Combining implementation science, public policy research, and critical health scholarship has convinced Kate of the ethical imperative of involving patients in healthcare work and policy making. Working with citizen researchers to develop impactful stories that policy makers can act upon, Kate hopes her work will result in the new policies that are responsible and responsive to citizen needs and demands.
My dissertation asks: How do patient stories affect government health policymaking, and how can stories be used by researchers to share evidence about health with government? These questions are motivated by emerging, interdisciplinary knowledge about evidence-based policymaking. First, implementation science research shows that the success of complex system-level health interventions depends on contextual factors that may affect the desired outcomes. Second, public policy research indicates that current strategies for communicating evidence to policymakers (e.g. rapid reviews) do not sufficiently account for the role of values, heuristic thinking and other political and pragmatic factors in policymaking. Finally, critical health scholarship suggests that giving voice to citizens in health research is an important ethical imperative. Stories, which help audiences prioritize, understand and recall information, present a potential method for generating local evidence, translating evidence to policymakers effectively, and bringing the citizen voice into health research. Therefore, my research aims to 1) Develop a theoretically and empirically informed model of how stories affect health policymaking, 2) Apply the storytelling framework to experiences of family planning care in BC, including co-design workshops with citizen researchers to develop the results into stories for policymakers, and 3) Evaluate the impact of the stories on health policymakers.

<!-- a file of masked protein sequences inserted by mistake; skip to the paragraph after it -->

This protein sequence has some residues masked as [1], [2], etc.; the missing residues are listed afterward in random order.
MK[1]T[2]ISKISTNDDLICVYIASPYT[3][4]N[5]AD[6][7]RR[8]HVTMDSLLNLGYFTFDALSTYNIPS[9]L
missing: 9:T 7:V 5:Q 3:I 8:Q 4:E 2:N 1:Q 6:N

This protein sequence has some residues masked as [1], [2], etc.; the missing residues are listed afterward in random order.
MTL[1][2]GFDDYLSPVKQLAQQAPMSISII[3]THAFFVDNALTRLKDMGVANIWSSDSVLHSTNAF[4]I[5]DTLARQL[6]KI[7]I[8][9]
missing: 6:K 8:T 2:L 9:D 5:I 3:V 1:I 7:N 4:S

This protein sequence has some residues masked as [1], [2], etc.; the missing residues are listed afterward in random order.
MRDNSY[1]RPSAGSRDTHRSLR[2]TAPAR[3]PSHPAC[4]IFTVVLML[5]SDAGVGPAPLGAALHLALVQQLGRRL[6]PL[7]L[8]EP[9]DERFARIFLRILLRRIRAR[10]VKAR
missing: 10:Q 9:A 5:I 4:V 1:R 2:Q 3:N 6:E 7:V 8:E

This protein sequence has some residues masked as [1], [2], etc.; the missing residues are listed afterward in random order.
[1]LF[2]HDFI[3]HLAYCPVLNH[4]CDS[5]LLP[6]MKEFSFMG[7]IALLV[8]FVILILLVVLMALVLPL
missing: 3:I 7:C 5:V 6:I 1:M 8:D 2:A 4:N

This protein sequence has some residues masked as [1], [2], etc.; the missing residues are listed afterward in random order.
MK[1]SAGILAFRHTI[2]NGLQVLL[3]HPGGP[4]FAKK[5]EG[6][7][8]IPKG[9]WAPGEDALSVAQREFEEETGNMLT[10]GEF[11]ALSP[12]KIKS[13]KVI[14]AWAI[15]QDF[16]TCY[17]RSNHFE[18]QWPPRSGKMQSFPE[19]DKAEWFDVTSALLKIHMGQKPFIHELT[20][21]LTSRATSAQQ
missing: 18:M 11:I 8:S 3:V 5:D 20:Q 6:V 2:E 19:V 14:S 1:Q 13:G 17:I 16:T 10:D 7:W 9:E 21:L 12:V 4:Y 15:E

What does being a Public Scholar mean to you?
I am honoured to be a public scholar. To me, being a public scholar means I am part of a movement to bring together diverse ways of understanding the world and creating and sharing knowledge to tackle wicked problems. It means welcoming the opportunity to learn from others, and bringing my research and analytic training to bear in service of common social goals.
In what ways do you think the PhD experience can be re-imagined with the Public Scholars Initiative?
The Public Scholars Initiative aims to support graduate students in the development of not only knowledge and skills, but also in their connection to a larger context and sense of purpose beyond the academy. This can feel daunting, but the network of students, faculty and others who are part of the PSI creates an environment that fosters the exploration rigorous scholarship in new settings and creative forms. Building an extra-disciplinary home for mutual thinking, learning, and support is one important way the PhD experience is being reimagined with the PSI.
How do you envision connecting your PhD work with broader career possibilities?
I have been lucky to design a PhD that aligns with my career goal of bridging academic, policy, and public spaces. Working with diverse collaborators allows me to be grounded in the real world and tailor my research for their knowledge needs and preferences. I hope that these experiences will set the foundation for intersectoral work following my PhD, in a context where I can apply my theoretically grounded, methodologically pluralistic, and ecologically focused training to make a purposeful social contribution.
How does your research engage with the larger community and social partners?